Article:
Biomechanics, cellular engineering, biomedical optics, and several other fields once considered science fiction are a developing reality with the help of the Whitaker Foundation’s Special Award granting the department $3 million toward the construction of an additional biomedical research facility.The Whitaker Foundation, a private, non-profit foundation, has contributed more than $700 million to support research and education in biomedical engineering. This year, the foundation granted $17 million to five universities- Purdue, Rutgers, The State University of Texas, Austin and UR – specifically for facility construction. This grant is the second that UR has received from the Whitaker Foundation.”The grant we received in 2001, a Development Award, was designed to help us increase the size of our faculty and to build up the departmental infrastructure,” Department of Biomedical Engineering Chair Richard E. Waugh said. “This most recent award was given to us to help support construction of a new building that will house the department and some new research facilities.”The proposal includes a plan for a 91,000-square-foot building, connected to the Wilmot Building, which will possibly house faculty working in the areas of Medical Imaging, Biomedical Optics, and Biomechanics, as well helping to consolidate the research project equipment.”Two of our other research programs in ultrasound and biomechanics that are currently sitting in ‘borrowed’ space in Hopeman Hall will move to the new building,” Waugh said. “Finally, depending on how much space remains, some of the cellular engineering faculty currently in the Medical center may move also.”From its first award from the National Institute of Health to the recent establishment of the School of Engineering and Applied Sciences in 2000, the university has been recognized as competitive and is currently striving to bridge the fields of biomedical engineering and optics. “There is a lot that can happen at the interface between optics and biomedical science,” Waugh said. “The possibilities range from new diagnostic and therapeutic instrumentation for use in clinical settings to advanced optical technology for understanding fundamental biological processes at the cell and molecular level.”In a recent article of Currents, the University newsletter, Waugh said that the funding from the Whitaker Foundation is obvious proof as to the high quality of research conducted at the university, as well as the impressive dedication of the faculty. “Our goal is to be recognized as one of the best biomedical engineering programs in the country, and this [funding] will move us in that direction,” Waugh told Currents. “With Rochester’s distinctive attributes in hands-on research for its students, a strong engineering school, and a well-known medical program, we’ve already had a good head start.”Recent advancements, which underscore the notable biomedical programs at the university, involve magnetic resonance (MR) imaging. According to Waugh, the Orthopedic Biomechanics Lab, headed by Amy Lerner, has developed technology that allows clinicians to visualize the cartilage in the weight-bearing knee joint. “A device has been designed to apply loads simulating standing during routine clinical scans. In collaboration with VirtualScopics, a local image analysis company, we have tested the reliability of measurements of the joint space width between the bones in both the unloaded and loaded knee,” Waugh explained.” “This technique has potential to replace more common weight-bearing x-rays with greater accuracy and three-dimensional information. As a result, it may change the way clinicians evaluate the progression of osteoarthritis in their patients and to facilitate clinical trials of medical treatments.”Last year the Whitaker Foundation awarded the King Laboratory research grant in Biomedical Engineering in order to study the role of leukocyte adhesion in the progression of arteriosclerosis and heart disease. “This ongoing research uses a combination of computational modeling, benchtop experiments, and direct visualization of blood flow in small animals,” Waugh said. “Among their recent findings is the demonstration that hydrodynamic interactions dramatically influence the collective behavior of white blood cells adherent on the vessel wall, and that the chemistry of selectin and integrin binding work together to cause firm adhesion of leukocytes in a manner wholly predictable from engineering models.”Welzer can be reached at bwelzer@campustimes.org.bwelzer@campustimes.org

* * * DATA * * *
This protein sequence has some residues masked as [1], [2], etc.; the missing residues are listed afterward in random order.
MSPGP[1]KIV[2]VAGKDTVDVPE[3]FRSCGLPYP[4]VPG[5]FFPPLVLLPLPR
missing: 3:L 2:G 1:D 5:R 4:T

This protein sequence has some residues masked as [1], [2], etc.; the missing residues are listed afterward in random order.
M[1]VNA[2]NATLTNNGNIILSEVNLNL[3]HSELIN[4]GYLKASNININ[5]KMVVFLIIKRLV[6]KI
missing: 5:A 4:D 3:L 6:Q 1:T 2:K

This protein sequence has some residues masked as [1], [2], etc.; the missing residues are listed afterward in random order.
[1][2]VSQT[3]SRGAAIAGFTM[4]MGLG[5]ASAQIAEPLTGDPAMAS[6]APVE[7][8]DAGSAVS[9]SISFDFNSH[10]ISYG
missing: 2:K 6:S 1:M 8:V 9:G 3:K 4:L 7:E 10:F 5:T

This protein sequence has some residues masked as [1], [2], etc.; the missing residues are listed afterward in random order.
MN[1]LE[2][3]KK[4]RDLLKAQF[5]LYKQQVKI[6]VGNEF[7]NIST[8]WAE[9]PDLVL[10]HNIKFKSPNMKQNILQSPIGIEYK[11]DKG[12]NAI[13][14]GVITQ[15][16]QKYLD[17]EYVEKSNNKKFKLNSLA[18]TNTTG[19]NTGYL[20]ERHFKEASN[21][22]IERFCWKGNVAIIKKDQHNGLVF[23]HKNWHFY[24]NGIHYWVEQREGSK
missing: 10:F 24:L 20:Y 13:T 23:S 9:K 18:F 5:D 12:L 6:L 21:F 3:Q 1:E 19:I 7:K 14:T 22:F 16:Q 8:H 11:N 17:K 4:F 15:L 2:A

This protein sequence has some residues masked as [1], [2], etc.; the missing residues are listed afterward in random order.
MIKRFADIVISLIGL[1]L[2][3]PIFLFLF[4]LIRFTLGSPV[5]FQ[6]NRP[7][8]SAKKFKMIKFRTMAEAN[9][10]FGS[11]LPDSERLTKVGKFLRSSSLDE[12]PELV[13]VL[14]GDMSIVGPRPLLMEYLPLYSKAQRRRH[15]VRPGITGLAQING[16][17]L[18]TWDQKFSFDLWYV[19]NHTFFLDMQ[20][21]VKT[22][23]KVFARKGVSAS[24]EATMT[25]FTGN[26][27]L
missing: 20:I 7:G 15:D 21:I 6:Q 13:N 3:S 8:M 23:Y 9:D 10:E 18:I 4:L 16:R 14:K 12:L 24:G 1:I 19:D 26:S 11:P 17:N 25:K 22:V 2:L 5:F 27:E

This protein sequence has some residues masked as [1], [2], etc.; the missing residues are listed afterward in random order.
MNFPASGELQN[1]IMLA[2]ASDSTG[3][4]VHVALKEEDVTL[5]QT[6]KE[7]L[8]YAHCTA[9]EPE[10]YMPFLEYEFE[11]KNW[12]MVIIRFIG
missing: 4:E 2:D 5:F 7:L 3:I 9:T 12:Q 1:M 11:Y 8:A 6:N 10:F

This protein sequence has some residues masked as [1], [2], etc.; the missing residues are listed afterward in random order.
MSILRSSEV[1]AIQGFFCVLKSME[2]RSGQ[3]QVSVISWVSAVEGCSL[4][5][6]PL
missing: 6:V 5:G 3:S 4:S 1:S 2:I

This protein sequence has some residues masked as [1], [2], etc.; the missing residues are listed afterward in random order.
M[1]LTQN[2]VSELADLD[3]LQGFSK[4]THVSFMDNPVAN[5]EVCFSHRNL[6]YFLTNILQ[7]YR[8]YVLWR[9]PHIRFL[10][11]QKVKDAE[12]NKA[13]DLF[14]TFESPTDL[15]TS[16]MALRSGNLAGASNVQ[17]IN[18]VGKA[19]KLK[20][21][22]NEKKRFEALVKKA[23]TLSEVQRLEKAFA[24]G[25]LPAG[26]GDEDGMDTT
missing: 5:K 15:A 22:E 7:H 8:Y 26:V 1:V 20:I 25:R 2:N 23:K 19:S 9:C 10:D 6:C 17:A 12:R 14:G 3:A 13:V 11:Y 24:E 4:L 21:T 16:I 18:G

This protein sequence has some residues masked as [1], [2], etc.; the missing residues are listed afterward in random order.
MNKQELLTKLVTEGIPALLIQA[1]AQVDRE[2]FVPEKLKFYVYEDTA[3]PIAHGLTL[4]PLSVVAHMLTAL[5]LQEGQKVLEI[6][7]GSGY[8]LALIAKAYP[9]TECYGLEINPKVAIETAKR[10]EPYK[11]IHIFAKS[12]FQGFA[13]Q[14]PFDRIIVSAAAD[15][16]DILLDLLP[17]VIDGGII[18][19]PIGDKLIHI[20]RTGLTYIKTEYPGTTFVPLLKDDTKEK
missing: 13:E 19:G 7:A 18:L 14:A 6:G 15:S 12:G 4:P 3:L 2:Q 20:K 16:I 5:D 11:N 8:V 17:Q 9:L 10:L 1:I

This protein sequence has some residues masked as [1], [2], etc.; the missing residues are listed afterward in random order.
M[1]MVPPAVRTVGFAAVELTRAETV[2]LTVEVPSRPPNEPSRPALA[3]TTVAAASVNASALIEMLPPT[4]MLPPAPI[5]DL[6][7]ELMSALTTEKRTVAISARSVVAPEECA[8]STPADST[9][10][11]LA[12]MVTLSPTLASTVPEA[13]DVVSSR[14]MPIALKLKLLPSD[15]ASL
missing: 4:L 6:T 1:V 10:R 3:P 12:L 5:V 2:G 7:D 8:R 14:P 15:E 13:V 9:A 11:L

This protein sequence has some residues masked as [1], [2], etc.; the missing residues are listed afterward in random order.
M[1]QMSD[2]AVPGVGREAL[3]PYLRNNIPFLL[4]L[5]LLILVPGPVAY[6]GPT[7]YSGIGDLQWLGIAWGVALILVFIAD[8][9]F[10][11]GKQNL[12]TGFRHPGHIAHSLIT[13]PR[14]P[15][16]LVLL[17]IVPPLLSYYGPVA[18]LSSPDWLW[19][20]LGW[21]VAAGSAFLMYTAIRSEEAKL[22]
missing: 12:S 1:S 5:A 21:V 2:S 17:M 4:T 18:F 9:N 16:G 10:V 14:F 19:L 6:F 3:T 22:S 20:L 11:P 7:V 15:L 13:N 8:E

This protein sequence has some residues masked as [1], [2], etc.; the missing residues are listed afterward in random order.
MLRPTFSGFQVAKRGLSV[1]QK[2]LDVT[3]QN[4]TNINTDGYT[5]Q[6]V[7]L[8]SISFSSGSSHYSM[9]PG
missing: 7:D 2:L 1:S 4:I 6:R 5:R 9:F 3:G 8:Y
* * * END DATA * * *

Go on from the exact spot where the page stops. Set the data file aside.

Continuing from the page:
Dinner for Peace was an unconventional way of protesting for Palestine

The dinner showcased aspects of Palestinian culture. It was a unique way of protesting against the genocide, against the Israeli occupation, against the university’s involvement with the genocide.

Israel Week promotes nationalism within our Jewish life on campus

The purpose and effect of hosting an “Israel Week” is to distract from and distort the historical and contemporary realities of Israeli occupation and apartheid.

Zumba in medicine, the unexpected crossover

Each year at URMC, a new cohort of unsuspecting pediatrics residents get a crash course. “There are no mistakes in Zumba,” Gellin says.